With a climbing season which lasts from April through to October, not to mention opportunities for outdoor climbing at times during the winter too when the weather is good, Southern Norway is the perfect destination for your next climbing trip.
In many locations across Southern Norway, both adults and children can combine climbing for beginners and more experienced climbers with other activities. In Southern Norway, you will find crags and boulders, the exhausting Urdviki in Bygland, Via Ferrata routes and exciting climbing parks for the whole family. Experienced daredevils can even go ice-climbing on waterfalls, especially in Setesdal.
“My favourite place to go climbing in Southern Norway is Urdviki without a doubt. This is a spectacular wall with challenging, long routes on solid rock. A climbing wall with some superb grade 9 routes. I also like to head out to Paradisveggen. There really is so much fantastic climbing across Southern Norway,” says Karoline Kaasa Dahl. She was first bitten by the climbing bug in 2013, when she spent three years in Bolivia. After ten years abroad, she returned to Kristiansand and Norway, with climbing shoes and rope in tow. And that is how she came to rediscover her own country.
“Norway has so much rock! What is unique about Southern Norway, and Kristiansand in particular, is that there are so many crags close to the city centre. You can reach many excellent climbing areas by bike. Crags do not need to be very high for the climbing to be good, and there are many excellent bouldering crags close to Kristiansand,” says Karoline.
Bouldering is climbing on low crags or large boulders without ropes, but with a crash mat placed on the ground as a landing mattress.
Per Thomas Skaanes is head of outdoor recreation at the Norwegian Trekking Association (DNT) South. He agrees that Southern Norway is a great place for climbers.
“The crags are very accessible here; it’s a short approach walk, the weather is often good and the crags are dry. There is also a wide range of difficulties, covering everything from beginner to expert routes. The routes are also well-maintained.
“In Kristiansand, there are many outdoor bolted sport climbing routes. You will for example find routes on Odderøya, Sødal, Storheia and Eg, to mention just a few. There are many places in Søgne which are being developed too. If you’re looking for longer traditional climbing routes, Skråstaddiederet which has a route from Otra to the summit of Skråstadheia, is highly recommended. Southern Norway also offers bolted routes with several rope lengths, including Slettafjell south of Bortelid. There are also many excellent places in Setesdal. If I had to point out somewhere very special though, it would have to be Løefjell at Brokke, which is a climbing area with routes suitable for all levels of climber,” says Per Thomas.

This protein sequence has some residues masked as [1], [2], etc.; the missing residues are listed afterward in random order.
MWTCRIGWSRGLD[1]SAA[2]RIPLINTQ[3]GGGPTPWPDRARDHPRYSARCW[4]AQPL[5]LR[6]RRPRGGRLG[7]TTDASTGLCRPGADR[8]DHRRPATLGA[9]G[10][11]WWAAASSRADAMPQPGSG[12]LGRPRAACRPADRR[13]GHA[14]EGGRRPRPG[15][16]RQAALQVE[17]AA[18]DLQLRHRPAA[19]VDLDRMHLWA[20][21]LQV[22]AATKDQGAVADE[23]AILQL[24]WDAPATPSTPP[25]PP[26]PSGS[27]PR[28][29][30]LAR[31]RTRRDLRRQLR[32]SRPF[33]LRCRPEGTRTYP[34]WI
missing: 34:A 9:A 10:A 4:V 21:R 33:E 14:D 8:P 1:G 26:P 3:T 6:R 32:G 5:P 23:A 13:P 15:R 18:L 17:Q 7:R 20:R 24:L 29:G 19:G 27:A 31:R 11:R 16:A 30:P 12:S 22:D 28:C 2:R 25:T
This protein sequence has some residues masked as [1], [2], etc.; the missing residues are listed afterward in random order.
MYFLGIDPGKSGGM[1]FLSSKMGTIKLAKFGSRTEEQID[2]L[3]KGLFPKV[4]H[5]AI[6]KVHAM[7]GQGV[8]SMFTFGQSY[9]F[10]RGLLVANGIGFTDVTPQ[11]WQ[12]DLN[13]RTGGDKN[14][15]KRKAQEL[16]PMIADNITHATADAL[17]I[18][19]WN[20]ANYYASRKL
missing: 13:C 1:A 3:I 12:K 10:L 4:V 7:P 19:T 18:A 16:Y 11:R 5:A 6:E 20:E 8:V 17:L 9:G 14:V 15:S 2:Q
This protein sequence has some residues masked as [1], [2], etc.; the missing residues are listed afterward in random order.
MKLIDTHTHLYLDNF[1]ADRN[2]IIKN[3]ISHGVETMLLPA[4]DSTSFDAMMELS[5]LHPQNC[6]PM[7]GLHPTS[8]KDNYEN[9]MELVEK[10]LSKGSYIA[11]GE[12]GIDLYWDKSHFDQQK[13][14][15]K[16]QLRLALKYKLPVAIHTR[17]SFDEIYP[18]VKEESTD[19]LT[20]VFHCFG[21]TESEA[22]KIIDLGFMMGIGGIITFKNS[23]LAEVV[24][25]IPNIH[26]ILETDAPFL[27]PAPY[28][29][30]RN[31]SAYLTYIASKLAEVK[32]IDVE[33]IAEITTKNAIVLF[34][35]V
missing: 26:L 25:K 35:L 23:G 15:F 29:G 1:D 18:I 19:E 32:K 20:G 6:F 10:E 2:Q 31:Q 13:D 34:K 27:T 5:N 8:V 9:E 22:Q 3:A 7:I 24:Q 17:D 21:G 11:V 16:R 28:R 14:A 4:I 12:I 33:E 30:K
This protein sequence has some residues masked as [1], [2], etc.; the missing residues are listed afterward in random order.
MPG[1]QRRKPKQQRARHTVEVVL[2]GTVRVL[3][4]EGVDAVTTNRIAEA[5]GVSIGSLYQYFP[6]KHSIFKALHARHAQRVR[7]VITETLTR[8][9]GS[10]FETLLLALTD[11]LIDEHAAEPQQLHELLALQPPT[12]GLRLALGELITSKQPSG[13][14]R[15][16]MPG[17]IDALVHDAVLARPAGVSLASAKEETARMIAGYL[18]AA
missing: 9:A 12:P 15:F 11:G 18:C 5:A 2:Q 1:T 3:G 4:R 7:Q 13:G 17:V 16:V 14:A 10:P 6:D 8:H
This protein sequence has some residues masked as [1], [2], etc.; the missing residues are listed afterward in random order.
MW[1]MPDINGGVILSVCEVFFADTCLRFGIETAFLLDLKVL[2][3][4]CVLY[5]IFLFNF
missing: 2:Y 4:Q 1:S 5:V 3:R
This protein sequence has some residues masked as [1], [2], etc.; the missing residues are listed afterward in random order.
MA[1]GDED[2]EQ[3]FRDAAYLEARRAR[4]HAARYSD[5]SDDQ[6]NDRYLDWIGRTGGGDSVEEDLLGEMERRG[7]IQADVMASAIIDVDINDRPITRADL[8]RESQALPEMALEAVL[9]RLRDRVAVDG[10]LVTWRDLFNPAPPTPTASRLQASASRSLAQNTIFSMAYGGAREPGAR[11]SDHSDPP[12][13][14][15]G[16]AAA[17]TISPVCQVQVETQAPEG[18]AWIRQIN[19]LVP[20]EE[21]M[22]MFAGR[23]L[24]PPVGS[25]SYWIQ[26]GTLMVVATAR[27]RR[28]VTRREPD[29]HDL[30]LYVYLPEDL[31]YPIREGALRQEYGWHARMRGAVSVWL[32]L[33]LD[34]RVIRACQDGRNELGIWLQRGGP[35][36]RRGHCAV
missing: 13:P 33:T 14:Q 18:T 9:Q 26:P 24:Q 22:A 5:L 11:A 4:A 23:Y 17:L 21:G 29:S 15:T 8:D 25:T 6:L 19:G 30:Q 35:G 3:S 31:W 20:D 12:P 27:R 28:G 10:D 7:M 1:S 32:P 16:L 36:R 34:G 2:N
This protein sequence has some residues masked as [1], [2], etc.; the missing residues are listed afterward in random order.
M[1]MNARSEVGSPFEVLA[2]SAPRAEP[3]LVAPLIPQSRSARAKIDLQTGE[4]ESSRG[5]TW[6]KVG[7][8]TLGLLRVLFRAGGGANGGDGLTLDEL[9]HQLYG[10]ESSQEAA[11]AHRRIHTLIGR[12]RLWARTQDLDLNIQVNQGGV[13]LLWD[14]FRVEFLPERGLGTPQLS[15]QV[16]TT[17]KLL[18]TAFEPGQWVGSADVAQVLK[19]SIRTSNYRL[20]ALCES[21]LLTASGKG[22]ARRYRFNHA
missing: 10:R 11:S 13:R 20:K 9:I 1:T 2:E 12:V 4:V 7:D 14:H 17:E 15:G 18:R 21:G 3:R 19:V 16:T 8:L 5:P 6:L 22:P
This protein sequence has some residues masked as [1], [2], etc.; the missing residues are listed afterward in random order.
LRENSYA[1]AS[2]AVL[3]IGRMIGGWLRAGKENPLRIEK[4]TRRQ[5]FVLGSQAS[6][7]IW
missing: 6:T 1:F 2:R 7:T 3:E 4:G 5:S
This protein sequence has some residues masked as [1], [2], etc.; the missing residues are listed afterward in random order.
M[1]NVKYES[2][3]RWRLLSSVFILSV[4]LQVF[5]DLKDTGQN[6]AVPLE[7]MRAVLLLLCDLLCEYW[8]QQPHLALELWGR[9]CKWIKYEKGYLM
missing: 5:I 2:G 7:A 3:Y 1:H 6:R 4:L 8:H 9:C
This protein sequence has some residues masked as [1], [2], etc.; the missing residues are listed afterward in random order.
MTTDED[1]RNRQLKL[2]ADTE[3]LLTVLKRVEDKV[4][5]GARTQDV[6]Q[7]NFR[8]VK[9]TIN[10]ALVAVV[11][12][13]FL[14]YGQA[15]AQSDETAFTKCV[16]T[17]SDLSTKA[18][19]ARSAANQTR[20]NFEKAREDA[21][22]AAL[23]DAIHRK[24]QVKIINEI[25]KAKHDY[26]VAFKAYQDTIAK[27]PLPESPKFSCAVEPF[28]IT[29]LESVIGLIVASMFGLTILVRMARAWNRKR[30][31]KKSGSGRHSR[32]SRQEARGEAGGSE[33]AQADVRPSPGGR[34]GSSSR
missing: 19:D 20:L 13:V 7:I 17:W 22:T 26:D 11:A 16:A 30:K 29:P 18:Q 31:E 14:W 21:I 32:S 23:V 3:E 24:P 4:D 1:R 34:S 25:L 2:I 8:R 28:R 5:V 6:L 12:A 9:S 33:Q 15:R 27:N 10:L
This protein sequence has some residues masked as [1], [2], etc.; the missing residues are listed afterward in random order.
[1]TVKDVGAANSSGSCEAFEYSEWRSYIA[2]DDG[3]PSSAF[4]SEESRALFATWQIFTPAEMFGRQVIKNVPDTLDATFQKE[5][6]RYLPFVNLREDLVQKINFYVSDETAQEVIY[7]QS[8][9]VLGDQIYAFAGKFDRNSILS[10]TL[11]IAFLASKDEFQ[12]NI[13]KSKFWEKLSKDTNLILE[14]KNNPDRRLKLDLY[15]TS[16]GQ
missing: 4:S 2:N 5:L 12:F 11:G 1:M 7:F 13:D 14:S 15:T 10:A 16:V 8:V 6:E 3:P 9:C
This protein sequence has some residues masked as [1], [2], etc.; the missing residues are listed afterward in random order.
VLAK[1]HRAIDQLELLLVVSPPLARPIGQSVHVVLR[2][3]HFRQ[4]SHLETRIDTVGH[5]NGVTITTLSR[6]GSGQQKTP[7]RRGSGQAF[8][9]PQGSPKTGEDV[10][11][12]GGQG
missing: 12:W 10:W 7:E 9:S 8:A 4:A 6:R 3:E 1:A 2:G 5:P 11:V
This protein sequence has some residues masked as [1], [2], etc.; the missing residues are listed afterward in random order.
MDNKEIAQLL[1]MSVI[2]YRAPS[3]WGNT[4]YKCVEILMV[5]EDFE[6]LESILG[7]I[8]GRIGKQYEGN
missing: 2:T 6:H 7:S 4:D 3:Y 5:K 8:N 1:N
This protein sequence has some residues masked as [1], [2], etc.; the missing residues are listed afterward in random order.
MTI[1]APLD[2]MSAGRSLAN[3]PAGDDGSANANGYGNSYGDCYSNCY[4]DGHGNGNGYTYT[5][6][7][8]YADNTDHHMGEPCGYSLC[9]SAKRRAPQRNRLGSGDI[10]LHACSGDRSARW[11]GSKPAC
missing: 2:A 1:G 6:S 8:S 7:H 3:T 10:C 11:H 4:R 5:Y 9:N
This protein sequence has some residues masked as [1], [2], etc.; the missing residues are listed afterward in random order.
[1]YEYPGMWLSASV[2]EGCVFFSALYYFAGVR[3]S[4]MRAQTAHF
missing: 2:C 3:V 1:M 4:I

“Southern Norway offers climbing for every level, so there’s something for everyone here,” says Lars Erik Omland. He was leader of the CKK climbing club until 2018 and knows the climbing community and the area well. The CKK climbing club is an important centre of expertise for climbing in Southern Norway.
“In the area, you’ll find both easy and hard sport climbing routes, as well as long multi-rope routes, not far from the centre. The area also offers some excellent bouldering. If the winter is cold enough, ice climbers can also find tempting ice routes. During the summer, families should head out to Ulvsvika in Mandal for a day’s swimming and climbing. Here, you can combine climbing straight up from the pebbles by the shore with swimming and beach fun in the same place,” says Omland.
If you are a beginner, you should seek advice from people with more climbing experience than you. The Norwegian Trekking Association or the local climbing club can be useful sources of information.
It is a good idea to go on a course to learn safety and climbing techniques right from the start. Safety is particularly important in climbing, as misjudgements, poor protection or the incorrect use of equipment can have fatal consequences. Many good climbing guides are available for the region.
More experienced climbers can also find exciting routes close to the city centre. In Kristiansand, the easily accessible Sykehusveggen is highly recommended, as it offers classics such as H5N1 (7/7+) and Rigor Mortis (grade 8/8+), or try out Kristiansandsskolen, the city’s first grade 9 climb.
More experienced climbers will also find excellent challenges in the mountains north of Bortelid, northwest of Brokke and north of Bjørnevasshytta. In these areas, there are long, natural routes which are unclimbed and offer expeditions for adventurous experts. You should also try out the world-class sport climbing on Urdviki near Bygland.
Read more about climbing in Norway.